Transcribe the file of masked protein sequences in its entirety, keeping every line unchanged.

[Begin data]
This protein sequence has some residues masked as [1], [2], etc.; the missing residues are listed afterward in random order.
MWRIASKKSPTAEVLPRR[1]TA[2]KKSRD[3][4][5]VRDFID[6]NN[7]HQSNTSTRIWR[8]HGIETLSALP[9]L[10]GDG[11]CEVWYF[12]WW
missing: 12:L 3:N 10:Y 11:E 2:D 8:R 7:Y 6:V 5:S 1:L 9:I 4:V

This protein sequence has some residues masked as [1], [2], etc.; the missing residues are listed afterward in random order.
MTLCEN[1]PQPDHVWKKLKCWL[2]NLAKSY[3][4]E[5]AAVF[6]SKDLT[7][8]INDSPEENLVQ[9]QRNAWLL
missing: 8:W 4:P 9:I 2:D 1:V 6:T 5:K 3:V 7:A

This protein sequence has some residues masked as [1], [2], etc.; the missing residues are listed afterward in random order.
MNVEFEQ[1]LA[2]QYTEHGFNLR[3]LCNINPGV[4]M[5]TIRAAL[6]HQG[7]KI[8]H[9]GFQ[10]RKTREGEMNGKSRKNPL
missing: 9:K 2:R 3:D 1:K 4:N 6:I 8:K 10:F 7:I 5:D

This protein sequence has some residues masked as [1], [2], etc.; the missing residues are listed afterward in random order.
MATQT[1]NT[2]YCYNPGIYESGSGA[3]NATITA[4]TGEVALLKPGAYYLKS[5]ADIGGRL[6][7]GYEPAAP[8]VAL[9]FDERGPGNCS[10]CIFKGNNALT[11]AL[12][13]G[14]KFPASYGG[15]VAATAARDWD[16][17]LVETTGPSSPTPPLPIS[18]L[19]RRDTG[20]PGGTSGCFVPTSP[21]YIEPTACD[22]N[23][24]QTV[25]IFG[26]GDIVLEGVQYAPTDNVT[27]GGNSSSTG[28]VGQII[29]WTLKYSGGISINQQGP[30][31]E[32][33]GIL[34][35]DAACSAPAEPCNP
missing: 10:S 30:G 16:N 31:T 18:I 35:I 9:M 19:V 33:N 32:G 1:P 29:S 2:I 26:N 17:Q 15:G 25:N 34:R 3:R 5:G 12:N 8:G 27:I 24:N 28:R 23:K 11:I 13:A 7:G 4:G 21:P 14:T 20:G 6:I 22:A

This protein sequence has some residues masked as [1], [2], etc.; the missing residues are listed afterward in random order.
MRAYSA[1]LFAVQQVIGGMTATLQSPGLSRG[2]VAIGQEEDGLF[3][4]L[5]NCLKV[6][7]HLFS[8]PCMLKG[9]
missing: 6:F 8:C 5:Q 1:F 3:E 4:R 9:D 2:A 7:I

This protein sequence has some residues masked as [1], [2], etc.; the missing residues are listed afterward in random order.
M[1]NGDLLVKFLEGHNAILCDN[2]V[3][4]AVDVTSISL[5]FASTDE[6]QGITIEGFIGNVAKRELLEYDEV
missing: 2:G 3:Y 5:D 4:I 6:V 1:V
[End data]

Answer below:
This protein sequence has some residues masked as [1], [2], etc.; the missing residues are listed afterward in random order.
MWRIASKKSPTAEVLPRR[1]TA[2]KKSRD[3][4][5]VRDFID[6]NN[7]HQSNTSTRIWR[8]HGIETLSALP[9]L[10]GDG[11]CEVWYF[12]WW
missing: 12:L 3:N 10:Y 11:E 2:D 8:R 7:Y 6:V 5:S 1:L 9:I 4:V

This protein sequence has some residues masked as [1], [2], etc.; the missing residues are listed afterward in random order.
MTLCEN[1]PQPDHVWKKLKCWL[2]NLAKSY[3][4]E[5]AAVF[6]SKDLT[7][8]INDSPEENLVQ[9]QRNAWLL
missing: 8:W 4:P 9:I 2:D 1:V 6:T 5:K 3:V 7:A

This protein sequence has some residues masked as [1], [2], etc.; the missing residues are listed afterward in random order.
MNVEFEQ[1]LA[2]QYTEHGFNLR[3]LCNINPGV[4]M[5]TIRAAL[6]HQG[7]KI[8]H[9]GFQ[10]RKTREGEMNGKSRKNPL
missing: 9:K 2:R 3:D 1:K 4:N 6:I 8:K 10:F 7:I 5:D

This protein sequence has some residues masked as [1], [2], etc.; the missing residues are listed afterward in random order.
MATQT[1]NT[2]YCYNPGIYESGSGA[3]NATITA[4]TGEVALLKPGAYYLKS[5]ADIGGRL[6][7]GYEPAAP[8]VAL[9]FDERGPGNCS[10]CIFKGNNALT[11]AL[12][13]G[14]KFPASYGG[15]VAATAARDWD[16][17]LVETTGPSSPTPPLPIS[18]L[19]RRDTG[20]PGGTSGCFVPTSP[21]YIEPTACD[22]N[23][24]QTV[25]IFG[26]GDIVLEGVQYAPTDNVT[27]GGNSSSTG[28]VGQII[29]WTLKYSGGISINQQGP[30][31]E[32][33]GIL[34][35]DAACSAPAEPCNP
missing: 10:S 30:G 16:N 31:T 18:I 35:I 9:M 19:V 33:N 32:G 1:P 29:S 2:I 26:N 17:Q 15:G 25:N 34:R 3:R 5:G 12:N 8:G 27:I 24:N 28:R 23:K 11:I 13:A 7:G 4:G 21:P 14:T 20:G 6:I 22:A

This protein sequence has some residues masked as [1], [2], etc.; the missing residues are listed afterward in random order.
MRAYSA[1]LFAVQQVIGGMTATLQSPGLSRG[2]VAIGQEEDGLF[3][4]L[5]NCLKV[6][7]HLFS[8]PCMLKG[9]
missing: 6:F 8:C 5:Q 1:F 3:E 4:R 9:D 2:A 7:I

This protein sequence has some residues masked as [1], [2], etc.; the missing residues are listed afterward in random order.
M[1]NGDLLVKFLEGHNAILCDN[2]V[3][4]AVDVTSISL[5]FASTDE[6]QGITIEGFIGNVAKRELLEYDEV
missing: 2:G 3:Y 5:D 4:I 6:V 1:V